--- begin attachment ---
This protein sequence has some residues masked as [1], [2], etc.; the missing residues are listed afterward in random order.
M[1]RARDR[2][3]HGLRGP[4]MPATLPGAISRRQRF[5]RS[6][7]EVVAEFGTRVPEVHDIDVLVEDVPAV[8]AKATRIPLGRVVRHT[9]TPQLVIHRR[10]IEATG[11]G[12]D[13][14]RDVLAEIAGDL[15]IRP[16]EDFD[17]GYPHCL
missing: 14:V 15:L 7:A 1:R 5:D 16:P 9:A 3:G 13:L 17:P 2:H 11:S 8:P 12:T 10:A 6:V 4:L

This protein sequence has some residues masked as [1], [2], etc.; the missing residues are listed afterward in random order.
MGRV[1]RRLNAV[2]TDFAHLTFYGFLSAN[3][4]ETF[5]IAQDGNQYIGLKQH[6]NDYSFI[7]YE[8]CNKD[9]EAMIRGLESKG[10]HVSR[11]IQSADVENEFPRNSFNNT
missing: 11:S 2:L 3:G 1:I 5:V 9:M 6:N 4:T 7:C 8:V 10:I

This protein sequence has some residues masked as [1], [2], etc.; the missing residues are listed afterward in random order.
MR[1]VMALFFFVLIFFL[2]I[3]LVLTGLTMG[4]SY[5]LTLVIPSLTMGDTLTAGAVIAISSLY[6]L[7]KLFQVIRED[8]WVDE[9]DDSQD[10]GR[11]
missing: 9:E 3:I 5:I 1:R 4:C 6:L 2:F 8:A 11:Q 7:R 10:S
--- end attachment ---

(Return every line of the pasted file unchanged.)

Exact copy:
This protein sequence has some residues masked as [1], [2], etc.; the missing residues are listed afterward in random order.
M[1]RARDR[2][3]HGLRGP[4]MPATLPGAISRRQRF[5]RS[6][7]EVVAEFGTRVPEVHDIDVLVEDVPAV[8]AKATRIPLGRVVRHT[9]TPQLVIHRR[10]IEATG[11]G[12]D[13][14]RDVLAEIAGDL[15]IRP[16]EDFD[17]GYPHCL
missing: 14:V 15:L 7:A 1:R 5:D 16:P 9:A 3:G 13:L 17:P 2:H 11:S 8:P 12:T 10:A 6:V 4:L

This protein sequence has some residues masked as [1], [2], etc.; the missing residues are listed afterward in random order.
MGRV[1]RRLNAV[2]TDFAHLTFYGFLSAN[3][4]ETF[5]IAQDGNQYIGLKQH[6]NDYSFI[7]YE[8]CNKD[9]EAMIRGLESKG[10]HVSR[11]IQSADVENEFPRNSFNNT
missing: 11:S 2:L 3:G 1:I 5:V 9:M 6:N 4:T 7:C 8:V 10:I

This protein sequence has some residues masked as [1], [2], etc.; the missing residues are listed afterward in random order.
MR[1]VMALFFFVLIFFL[2]I[3]LVLTGLTMG[4]SY[5]LTLVIPSLTMGDTLTAGAVIAISSLY[6]L[7]KLFQVIRED[8]WVDE[9]DDSQD[10]GR[11]
missing: 9:E 3:I 5:I 1:R 4:C 6:L 2:F 8:A 11:Q 7:R 10:S